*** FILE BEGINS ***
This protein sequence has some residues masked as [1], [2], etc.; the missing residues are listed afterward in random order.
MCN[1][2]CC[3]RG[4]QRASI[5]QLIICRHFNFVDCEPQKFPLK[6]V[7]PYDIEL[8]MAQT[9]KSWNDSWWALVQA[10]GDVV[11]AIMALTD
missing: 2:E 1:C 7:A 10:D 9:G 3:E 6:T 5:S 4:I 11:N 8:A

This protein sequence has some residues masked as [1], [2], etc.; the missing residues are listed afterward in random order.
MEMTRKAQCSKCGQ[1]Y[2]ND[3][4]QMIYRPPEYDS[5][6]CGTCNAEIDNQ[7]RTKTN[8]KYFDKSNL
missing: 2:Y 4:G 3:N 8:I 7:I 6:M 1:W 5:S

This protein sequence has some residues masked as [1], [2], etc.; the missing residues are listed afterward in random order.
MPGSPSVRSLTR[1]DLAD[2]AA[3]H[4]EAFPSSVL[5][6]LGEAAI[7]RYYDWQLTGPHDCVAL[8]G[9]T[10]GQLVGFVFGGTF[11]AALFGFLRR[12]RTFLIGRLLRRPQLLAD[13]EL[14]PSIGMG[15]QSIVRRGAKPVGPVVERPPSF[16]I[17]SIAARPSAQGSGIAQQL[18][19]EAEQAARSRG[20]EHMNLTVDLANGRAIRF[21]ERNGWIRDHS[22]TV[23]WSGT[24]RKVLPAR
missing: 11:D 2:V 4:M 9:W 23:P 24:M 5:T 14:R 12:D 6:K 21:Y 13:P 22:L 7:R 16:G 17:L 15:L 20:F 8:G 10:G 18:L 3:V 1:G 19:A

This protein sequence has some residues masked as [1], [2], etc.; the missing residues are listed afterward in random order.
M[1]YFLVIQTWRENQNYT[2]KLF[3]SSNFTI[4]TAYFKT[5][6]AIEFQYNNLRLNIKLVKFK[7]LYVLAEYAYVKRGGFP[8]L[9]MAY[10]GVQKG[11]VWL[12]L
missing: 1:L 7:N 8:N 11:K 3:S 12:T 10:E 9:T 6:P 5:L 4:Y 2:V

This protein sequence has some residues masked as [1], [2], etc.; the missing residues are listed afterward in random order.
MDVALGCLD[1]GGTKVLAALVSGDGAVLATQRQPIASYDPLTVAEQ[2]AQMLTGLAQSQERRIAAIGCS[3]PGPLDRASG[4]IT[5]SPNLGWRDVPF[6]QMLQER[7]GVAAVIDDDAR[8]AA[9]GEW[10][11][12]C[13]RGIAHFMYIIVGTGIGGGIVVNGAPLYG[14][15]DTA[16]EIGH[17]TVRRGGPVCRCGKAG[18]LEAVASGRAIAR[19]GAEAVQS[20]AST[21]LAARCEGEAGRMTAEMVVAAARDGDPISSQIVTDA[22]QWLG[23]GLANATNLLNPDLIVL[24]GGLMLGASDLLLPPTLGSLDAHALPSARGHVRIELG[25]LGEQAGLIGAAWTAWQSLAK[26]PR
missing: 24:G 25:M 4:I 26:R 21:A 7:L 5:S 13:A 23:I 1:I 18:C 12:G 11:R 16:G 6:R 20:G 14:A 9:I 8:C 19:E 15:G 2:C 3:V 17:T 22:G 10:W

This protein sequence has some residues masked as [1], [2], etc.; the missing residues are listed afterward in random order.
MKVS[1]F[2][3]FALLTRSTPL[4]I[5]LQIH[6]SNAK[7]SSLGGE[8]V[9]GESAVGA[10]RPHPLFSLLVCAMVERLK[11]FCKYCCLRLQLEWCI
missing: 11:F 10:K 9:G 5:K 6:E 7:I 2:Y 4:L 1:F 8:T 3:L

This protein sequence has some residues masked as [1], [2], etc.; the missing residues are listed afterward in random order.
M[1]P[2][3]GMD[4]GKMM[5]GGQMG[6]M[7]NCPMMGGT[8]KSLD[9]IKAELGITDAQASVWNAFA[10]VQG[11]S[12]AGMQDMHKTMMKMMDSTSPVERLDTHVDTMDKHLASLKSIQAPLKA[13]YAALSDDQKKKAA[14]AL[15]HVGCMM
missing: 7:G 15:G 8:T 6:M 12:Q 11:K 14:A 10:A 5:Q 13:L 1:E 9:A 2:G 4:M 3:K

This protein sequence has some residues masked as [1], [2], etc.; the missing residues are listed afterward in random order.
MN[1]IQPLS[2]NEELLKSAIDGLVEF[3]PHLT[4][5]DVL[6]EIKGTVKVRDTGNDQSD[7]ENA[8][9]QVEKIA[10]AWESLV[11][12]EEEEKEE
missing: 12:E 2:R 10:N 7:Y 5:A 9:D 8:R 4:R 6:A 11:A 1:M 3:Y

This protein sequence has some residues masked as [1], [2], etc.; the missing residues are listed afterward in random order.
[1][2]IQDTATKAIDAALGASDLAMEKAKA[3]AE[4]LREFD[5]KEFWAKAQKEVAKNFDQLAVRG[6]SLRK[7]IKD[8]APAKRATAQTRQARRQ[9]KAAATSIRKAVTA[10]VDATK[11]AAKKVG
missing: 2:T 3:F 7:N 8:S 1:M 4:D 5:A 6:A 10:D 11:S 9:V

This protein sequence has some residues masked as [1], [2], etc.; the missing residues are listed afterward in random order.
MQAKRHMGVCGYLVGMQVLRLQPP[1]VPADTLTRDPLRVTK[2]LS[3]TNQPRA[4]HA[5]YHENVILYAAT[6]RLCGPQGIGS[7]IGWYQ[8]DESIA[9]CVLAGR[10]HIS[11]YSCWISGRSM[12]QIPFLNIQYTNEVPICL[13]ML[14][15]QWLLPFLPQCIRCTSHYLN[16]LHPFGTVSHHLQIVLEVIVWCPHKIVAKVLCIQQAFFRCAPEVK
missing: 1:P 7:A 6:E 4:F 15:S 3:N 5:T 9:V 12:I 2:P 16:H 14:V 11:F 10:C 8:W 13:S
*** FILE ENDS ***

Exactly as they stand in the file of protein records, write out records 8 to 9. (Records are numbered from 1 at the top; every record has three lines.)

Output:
This protein sequence has some residues masked as [1], [2], etc.; the missing residues are listed afterward in random order.
MN[1]IQPLS[2]NEELLKSAIDGLVEF[3]PHLT[4][5]DVL[6]EIKGTVKVRDTGNDQSD[7]ENA[8][9]QVEKIA[10]AWESLV[11][12]EEEEKEE
missing: 12:E 2:R 10:N 7:Y 5:A 9:D 8:R 4:R 6:A 11:A 1:M 3:Y

This protein sequence has some residues masked as [1], [2], etc.; the missing residues are listed afterward in random order.
[1][2]IQDTATKAIDAALGASDLAMEKAKA[3]AE[4]LREFD[5]KEFWAKAQKEVAKNFDQLAVRG[6]SLRK[7]IKD[8]APAKRATAQTRQARRQ[9]KAAATSIRKAVTA[10]VDATK[11]AAKKVG
missing: 2:T 3:F 7:N 8:S 1:M 4:D 5:A 6:A 10:D 11:S 9:V